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Let’s fight the mosquitoes

Let’s fight the mosquitoes

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Dengue fever is a severe, flu-like illness that affects infants, young children and adults, but seldom causes death. However, when dengue becomes severe, it can cause bleeding and eventually death.

Dengue should be suspected when a high fever (40°C/104°F) is accompanied by two of the following symptoms: severe headache, pain behind the eyes, muscle and joint pains, nausea, vomiting, swollen glands or rash. Symptoms usually last for 2–7 days, after an incubation period of 4–10 days after the bite from an infected mosquito.

There is no specific treatment for dengue fever. Dengue is treated by resting, maintain hydration and with pain and fever medication. One should exercise caution with the type of medication that they use since they can complicate and make the bleeding severe. Consult your physician before you use any medication to ensure that it is safe to use.

There are four distinct, but closely related, serotypes of the virus that cause dengue (DEN-1, DEN-2, DEN-3 and DEN-4). Recovery from infection by one provides lifelong immunity against that particular serotype. However, cross-immunity to the other serotypes after recovery is only partial and temporary. Subsequent infections by other serotypes increase the risk of developing severe dengue.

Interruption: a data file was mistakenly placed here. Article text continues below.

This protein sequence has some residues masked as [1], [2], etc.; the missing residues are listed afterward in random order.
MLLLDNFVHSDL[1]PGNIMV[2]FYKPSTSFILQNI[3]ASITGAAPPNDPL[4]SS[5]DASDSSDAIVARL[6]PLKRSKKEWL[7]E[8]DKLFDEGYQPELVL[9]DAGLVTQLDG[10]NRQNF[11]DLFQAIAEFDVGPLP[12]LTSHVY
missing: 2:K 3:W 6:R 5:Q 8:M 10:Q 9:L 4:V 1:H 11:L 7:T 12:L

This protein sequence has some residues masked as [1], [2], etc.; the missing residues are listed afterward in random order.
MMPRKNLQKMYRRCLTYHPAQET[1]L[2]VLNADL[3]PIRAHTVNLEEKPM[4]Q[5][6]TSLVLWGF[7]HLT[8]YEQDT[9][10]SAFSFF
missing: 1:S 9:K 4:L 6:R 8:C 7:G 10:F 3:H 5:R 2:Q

The main method to control or prevent the transmission of dengue virus is to combat vector mosquitoes through:

  • preventing mosquitoes from accessing egg-laying habitats by environmental management and modification;
  • disposing of solid waste properly and removing artificial man-made habitats;
  • covering, emptying and cleaning of domestic water storage containers on a weekly basis;
  • applying appropriate insecticides to water storage outdoor containers;
  • using of personal household protection such as window screens, long-sleeved clothes, insecticide treated materials, coils and vaporizers;
  • improving community participation and mobilization for sustained vector control;
  • applying insecticides as space spraying during outbreaks as one of the emergency vector-control measures;
  • active monitoring and surveillance of vectors should be carried out to determine effectiveness of control interventions.

    Careful clinical detection and management of dengue patients can significantly reduce mortality rates from severe dengue.

Let us pay attention to surveillance, proper vector control and clinical management.

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